The TLC Responds to David Yeager
Friday, January 26, 2018
8:45 a.m. to 4:00 p.m.
Bovee University Center
the TLC welcomed David Yeager to speak at CMU
. Following his practical and insightful workshops, faculty discussed his strategies for promoting student achievement by building a growth mindset and fostering community. On Friday, January 26th
the TLC hosted an all-day faculty conference to build on the momentum from David Yeager's visit. Presenters discussed varied ways to implement his strategies in classrooms across the university.
Conference Program & Schedule
Reimagining the First Year at CMU: Lessons from the Gateway Course Project
9:00 to 9:45 a.m. Registration & Refreshments
Bovee U.C. Terrace Rooms
9:45 - 11:00 a.m. Keynote Presentation
Bovee U.C. Terrace Rooms
This panel will discuss how faculty have transformed their courses as part of the Reimagining the First Year (RFY) initiative. Faculty will discuss what they have tried, how it fits the RFY goals, connections to Yeager’s ideas, and practical advice and tips for instructors interested in trying similar modifications in their courses.
Convener: Marcy Taylor, Interim Dean, CHSBS
Panelists: Melinda Kreth (ENG), Greg Smith (HST), Cherie Strachan (PSC), Jon Truitt (HST), Angela McGuirk (CHM)
11:15 a.m. - 12:30 p.m. Concurrent Sessions
Classroom Strategies that Improved Student Achievement at Saginaw Chippewa Tribal College: Influence, Mindset, and Belonging
It is common knowledge that student success rates in developmental math courses are bleak. At the Saginaw Chippewa Tribal College (SCTC), we have tried numerous strategies with varied success. In particular, incorporating growth mindset, applying influence pressures, and creating an environment of cultural inclusion and belonging have produced positive results. Attendees will hear and discuss the classroom strategies we have used, review an example of the work we are doing with Carnegie Pathways to create an environment of belonging, and use the six sources of influence to create a plan to change a student behavior.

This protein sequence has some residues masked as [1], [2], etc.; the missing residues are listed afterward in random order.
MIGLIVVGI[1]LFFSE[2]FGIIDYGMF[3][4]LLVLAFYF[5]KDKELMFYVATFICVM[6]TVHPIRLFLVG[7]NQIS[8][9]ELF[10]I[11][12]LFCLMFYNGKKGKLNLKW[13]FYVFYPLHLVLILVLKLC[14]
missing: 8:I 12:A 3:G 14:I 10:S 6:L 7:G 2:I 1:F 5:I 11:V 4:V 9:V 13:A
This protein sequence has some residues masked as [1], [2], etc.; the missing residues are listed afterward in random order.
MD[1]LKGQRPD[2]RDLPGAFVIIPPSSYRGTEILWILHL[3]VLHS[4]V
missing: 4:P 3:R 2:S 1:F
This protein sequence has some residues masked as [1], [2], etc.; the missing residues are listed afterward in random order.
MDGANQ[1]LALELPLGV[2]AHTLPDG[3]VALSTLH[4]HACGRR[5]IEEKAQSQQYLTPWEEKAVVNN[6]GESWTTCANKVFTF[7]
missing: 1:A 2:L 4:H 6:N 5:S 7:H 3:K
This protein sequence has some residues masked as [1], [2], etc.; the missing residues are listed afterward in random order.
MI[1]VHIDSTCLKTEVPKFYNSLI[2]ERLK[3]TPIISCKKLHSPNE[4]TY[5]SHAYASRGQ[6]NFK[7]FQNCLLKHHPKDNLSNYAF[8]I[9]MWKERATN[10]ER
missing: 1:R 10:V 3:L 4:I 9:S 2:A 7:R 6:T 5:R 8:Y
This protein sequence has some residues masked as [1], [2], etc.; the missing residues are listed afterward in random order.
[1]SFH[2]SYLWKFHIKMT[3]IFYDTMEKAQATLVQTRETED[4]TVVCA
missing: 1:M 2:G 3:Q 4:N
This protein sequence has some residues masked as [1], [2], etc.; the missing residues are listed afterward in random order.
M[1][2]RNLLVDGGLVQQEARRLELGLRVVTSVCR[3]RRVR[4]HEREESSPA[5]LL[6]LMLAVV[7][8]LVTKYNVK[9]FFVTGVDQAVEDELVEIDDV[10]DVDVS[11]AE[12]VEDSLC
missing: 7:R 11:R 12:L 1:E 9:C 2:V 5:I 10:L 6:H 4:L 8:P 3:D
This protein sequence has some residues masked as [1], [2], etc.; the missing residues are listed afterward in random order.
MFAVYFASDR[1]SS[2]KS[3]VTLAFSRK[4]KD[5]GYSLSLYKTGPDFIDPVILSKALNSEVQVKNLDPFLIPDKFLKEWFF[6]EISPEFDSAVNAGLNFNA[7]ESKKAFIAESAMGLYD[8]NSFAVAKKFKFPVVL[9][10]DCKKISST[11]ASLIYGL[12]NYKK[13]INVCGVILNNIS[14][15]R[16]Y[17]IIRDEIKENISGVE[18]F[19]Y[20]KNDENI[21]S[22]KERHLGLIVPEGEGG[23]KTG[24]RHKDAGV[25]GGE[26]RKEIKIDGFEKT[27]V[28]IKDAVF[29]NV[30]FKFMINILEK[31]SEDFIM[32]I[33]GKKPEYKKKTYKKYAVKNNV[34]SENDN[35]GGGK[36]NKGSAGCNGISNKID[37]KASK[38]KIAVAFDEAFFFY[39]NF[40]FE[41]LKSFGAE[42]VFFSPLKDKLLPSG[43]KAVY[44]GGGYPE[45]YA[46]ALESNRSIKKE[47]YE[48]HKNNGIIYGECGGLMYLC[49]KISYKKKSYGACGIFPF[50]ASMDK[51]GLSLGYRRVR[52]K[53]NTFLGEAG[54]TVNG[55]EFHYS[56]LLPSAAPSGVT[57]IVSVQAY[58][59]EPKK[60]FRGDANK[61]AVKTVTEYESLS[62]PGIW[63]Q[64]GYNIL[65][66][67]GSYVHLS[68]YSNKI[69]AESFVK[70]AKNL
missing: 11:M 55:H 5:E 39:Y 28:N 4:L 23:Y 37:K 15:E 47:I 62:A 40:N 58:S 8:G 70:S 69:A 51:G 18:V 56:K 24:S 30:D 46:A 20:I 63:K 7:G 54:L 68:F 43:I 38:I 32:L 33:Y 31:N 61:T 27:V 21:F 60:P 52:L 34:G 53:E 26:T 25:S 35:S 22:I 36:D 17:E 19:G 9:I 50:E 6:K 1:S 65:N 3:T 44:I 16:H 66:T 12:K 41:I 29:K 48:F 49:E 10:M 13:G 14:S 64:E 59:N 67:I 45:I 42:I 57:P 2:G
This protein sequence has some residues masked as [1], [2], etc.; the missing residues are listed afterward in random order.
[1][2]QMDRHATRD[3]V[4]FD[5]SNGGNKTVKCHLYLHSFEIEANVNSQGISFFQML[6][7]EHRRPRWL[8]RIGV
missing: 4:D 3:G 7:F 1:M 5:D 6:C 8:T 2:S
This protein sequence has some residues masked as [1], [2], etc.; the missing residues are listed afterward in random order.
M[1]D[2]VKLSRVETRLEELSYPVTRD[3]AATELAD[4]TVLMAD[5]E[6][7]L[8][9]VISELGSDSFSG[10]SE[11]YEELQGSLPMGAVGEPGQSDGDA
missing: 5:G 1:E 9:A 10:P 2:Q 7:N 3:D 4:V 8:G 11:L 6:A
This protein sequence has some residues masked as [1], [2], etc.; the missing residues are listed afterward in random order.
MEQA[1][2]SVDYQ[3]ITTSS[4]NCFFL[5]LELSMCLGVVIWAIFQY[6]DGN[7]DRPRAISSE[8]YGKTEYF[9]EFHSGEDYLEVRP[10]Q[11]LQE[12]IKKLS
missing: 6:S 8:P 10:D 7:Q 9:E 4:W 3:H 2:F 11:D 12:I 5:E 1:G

Presented by: Earle Crosswait III (MTH/SCTC)
Liberal Arts + Applied Arts + Career Services = Career Ready Graduates
This presentation will begin with a review of surveys of employers. The data are clear in showing that employers want college graduates to have a variety of skills that cut across majors. Career Services staff will then discuss the many services they provide students, from the first year forward, stressing that students need to work to develop a clear understanding of their strengths and interests. There will be time for faculty to discuss the ways in which they encourage students to develop the higher order thinking, analysis, technology, and intercultural skills that employers want while maintaining high academic standards. The presentation will stress that the dichotomy between education in the liberal arts and in the practical arts is a false one, and students are best served when we combine the two.
Presented by: Mary Senter (SOC), Julia Sherlock and Erik Simon (Career Services)
12:30 - 1:15 p.m. Lunch
Bovee U.C. Terrace Rooms
1:30 - 2:45 p.m. Concurrent Sessions
"I'm Just Not a Creative Person!" Cognitive Psychology Demystifies Some Myths Students (and Teachers!) Live By
Students and teachers alike harbor false beliefs about cognitive abilities, particularly creativity and attention, and these beliefs reflect Yeager’s notion of fixed mindsets. The purpose of the current talk is to demystify these myths through discussions of current findings in cognitive psychology and cognitive neuroscience. I will also discuss research from the burgeoning field of embodied cognition that reveals some of the hidden ways that our bodies shape our minds. I will argue that there is a critical need for educators who want to enact Yeager’s ideas to bear in mind these modern approaches to mind—body dynamics. Finally—in response to Yeager’s call to faculty to incorporate belonging and growth-mindset principles into their courses—I share some experiences from teaching a course in which students, as a community of psychological scientists, confront myths about creativity and learn the malleability of their own creative abilities through an independent research project.